Fad Diets, a Danger to Physical and Mental Health

BY: Neighbors’ Consejo|

The concern we have for our physical appearance is almost natural, what should draw our attention and raise an alert is when our concern is excessive, because there is a risk of harming our physical and mental health for the sole fact of being accepted by others or to get more “likes” on social media.

Moreover, it is that reaching the beauty standards established by society has made people obsess in such a way that they end up feeling great discomfort and unhappiness when not meeting the supposed expectations. This excessive worry has been related more to psychological causes such as low self-esteem and low self-acceptance.

Wanting to lose weight or wanting to have a better physical appearance is not something negative, the negative is when we cannot distinguish between the alternatives to do it, which are appropriate and which are not. Therefore, due to the desire to lose weight quickly, we enter the market of Fad diets.

Fad diet “is that sneaky ad you see in the grocery store that promises to change your life right now. Diets often promise a boost in confidence, self-love, or even romantic relationships[LP1] .” According to the University of Georgia[LP2] , there are five dangers of following these diets: They are too restrictive, you could be missing essential nutrients, they can be expensive, they are not sustainable and they could actually cause weight gain.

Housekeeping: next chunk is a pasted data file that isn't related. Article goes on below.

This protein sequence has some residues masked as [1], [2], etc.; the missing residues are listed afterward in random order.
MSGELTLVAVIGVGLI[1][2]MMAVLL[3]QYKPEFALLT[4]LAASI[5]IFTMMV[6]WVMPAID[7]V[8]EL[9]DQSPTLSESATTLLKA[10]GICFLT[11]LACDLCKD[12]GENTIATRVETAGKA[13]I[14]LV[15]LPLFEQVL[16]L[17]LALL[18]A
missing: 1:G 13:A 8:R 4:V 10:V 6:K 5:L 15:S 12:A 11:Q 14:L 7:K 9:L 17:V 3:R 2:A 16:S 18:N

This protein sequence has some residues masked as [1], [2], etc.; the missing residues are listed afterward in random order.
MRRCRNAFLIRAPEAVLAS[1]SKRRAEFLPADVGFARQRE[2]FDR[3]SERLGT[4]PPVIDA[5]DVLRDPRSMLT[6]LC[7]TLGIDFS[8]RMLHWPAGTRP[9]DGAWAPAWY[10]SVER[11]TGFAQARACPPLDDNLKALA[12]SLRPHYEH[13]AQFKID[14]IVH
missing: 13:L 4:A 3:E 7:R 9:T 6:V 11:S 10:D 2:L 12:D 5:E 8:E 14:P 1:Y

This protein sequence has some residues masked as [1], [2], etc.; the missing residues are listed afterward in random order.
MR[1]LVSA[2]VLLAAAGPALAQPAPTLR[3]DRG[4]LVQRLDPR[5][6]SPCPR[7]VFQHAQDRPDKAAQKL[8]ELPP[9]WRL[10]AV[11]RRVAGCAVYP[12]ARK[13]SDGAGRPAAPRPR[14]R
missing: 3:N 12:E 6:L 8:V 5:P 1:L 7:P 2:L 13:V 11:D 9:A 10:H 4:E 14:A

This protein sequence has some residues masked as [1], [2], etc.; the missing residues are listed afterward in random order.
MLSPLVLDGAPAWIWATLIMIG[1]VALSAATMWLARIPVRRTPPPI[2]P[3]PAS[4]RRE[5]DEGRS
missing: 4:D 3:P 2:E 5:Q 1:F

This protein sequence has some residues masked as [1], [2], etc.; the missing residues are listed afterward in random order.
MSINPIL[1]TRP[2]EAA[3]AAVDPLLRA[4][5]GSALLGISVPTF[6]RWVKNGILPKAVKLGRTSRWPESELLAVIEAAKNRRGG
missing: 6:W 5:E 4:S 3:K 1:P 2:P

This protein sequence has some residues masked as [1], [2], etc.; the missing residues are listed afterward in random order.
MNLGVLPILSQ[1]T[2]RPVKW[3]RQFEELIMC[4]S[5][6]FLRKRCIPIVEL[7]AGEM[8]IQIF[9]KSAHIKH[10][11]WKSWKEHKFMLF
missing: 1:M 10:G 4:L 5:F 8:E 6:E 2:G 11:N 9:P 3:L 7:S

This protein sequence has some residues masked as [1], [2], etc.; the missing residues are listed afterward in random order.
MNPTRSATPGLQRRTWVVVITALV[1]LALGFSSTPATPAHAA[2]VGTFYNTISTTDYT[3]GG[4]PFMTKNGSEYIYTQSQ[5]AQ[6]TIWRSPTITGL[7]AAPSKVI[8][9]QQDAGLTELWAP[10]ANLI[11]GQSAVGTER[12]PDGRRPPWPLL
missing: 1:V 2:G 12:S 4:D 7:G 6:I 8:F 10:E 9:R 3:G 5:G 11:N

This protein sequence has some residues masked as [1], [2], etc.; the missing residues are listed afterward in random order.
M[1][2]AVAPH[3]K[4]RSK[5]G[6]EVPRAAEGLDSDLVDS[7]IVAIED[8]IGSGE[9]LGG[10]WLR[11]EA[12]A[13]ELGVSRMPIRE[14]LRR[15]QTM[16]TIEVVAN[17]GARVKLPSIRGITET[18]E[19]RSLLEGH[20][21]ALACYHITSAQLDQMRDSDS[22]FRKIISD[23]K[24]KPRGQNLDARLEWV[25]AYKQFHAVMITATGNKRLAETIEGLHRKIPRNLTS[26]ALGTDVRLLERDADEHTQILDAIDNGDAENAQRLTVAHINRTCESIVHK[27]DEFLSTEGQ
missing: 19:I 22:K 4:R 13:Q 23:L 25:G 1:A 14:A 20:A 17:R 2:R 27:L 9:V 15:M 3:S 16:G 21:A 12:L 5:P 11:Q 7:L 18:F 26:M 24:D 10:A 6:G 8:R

OSU, the portal of the Oklahoma State University affirms that “miracle diets” generally have the following characteristics: Promote a quick fix, promise dramatic results, restrict or eliminate a particular food or food group, severely restrict calories, forbid or overly encourage one particular macronutrient such as protein, carbohydrates or fat, promise rapid weight loss, promote detoxification, cleansing or fasting, promote liquid meal replacements, are based on personal experiences or a single research study, have rigid and unmanageable rules.

The Oliver-Pyatt Centers shows us some figures on dieting and eating disorders[LP3] : In America, people spend more than $60 billion on dieting each year; among people aged 14 and 15 years, dieting was the strongest predictor of eventually developing an eating disorder; more than 12% of high school girls use diet pills and other substances to control their weight without permission from a doctor; and 7.8% of girls and 2.9% of boys admit to inducing vomiting or using laxatives to control their weight.

Maintaining a healthy and balanced diet, as well as regular physical activity, will be more effective than subjecting your body to a miracle diet for a week before summer. On the contrary, you will feel satisfaction by achieving results little by little and will increase the motivation to maintain a healthy lifestyle.





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